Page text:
May 24, 2018
By: J.A. Rodriguez
Article originally published here on May 11, 2017.
Work is progressing as usual. There is a very busy day ahead with at least one hundred things to do before it ends. The time is 0600, then 1600. Time flies by and the work activity correspondingly increases to meet commitments. Hands are on the current task, but the mind is elsewhere, perhaps on the long list of things to get accomplished or perhaps on the family plans that evening. Suddenly, the unthinkable happens. There it is: an almost. A near miss. Your heart is racing. You think “what if?” You contemplate about your family and say to yourself, “Wow! That was close! Need to be careful next time!”
Another day, another week, another month zips by. Same thing. Early mornings. Late evenings. Many things to do in a short period of time with your hands on task and your mind elsewhere. Suddenly the unthinkable happens, only this time, you suffer a serious injury. Your work comes to a halt and so does that of your team. Taking care of you is now the organizational priority, and making sure the best medical care is provided as quickly as possible is the new mission at hand. You are unaware of any of this as your stretcher carefully is loaded into the back of an ambulance and rushed off to the nearest hospital.
Family members are notified. They are on the way to the emergency room. You are now in intensive care being treated for a potentially life-altering injury. In the meantime, there is a great expanse of activity going on to stabilize the work area, determine what happened and what process changes are required to prevent recurrence. The good news is, but only after a painful while, you’ll make it with no permanent harm.
During the two long weeks in the hospital, you reflect on what happened and the personal price paid for not having mind on task in terms of your health, well-being, family and quality of life. You wish you could turn back time and do it again, except you can’t. That’s when you realize, the next time there may not be a next time. That somber thought brings serious reflection… No lapse in focus during the performance of a job is worth the unthinkable to you or your family.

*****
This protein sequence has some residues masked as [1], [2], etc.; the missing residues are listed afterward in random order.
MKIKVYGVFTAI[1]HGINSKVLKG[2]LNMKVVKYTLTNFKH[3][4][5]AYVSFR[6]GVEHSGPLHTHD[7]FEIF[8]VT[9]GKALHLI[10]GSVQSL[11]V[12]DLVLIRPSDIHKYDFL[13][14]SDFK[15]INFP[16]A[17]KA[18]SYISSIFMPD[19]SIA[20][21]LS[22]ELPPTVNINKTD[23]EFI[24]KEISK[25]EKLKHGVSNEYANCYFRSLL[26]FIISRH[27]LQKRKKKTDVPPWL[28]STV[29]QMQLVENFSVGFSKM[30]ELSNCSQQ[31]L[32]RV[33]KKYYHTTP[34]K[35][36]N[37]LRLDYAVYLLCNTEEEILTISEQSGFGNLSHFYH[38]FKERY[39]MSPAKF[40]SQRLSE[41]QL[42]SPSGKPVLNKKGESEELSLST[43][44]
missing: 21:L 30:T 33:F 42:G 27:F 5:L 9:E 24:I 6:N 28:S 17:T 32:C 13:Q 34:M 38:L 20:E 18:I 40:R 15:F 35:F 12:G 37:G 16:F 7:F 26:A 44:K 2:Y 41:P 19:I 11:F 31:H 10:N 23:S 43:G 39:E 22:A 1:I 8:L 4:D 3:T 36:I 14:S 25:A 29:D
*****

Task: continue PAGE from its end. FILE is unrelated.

According to OSHA, one worker never returns home from work to his or her family every two hours of every day due to a workplace fatality. According to the Bureau of Labor Statistics, around 2.9 million nonfatal injuries and illnesses were reported by private industry in 2015. This means that, on average, approximately 7,945 workers are injured or fall ill every day of the year. Three hundred thirty one every hour and almost six every second. While this is a decline over the last several years, the number of injuries and illnesses to our workers are way too high. More can be done. More must be done by all of us.
Always focusing on the task at hand drives higher performance and saves lives. Effectively performing your work not only means being THERE, it also means being PRESENT. It means demonstrating leadership. Deliver performance at every opportunity by keeping your attention laser-guided on working safely and avoid having to reflect back on the real price tendered for injuries.
Protect yourself and others. Keep your hands on this thought and your mind on that task to make certain there’s never a different “almost” all over again.
Write something about yourself. No need to be fancy, just an overview.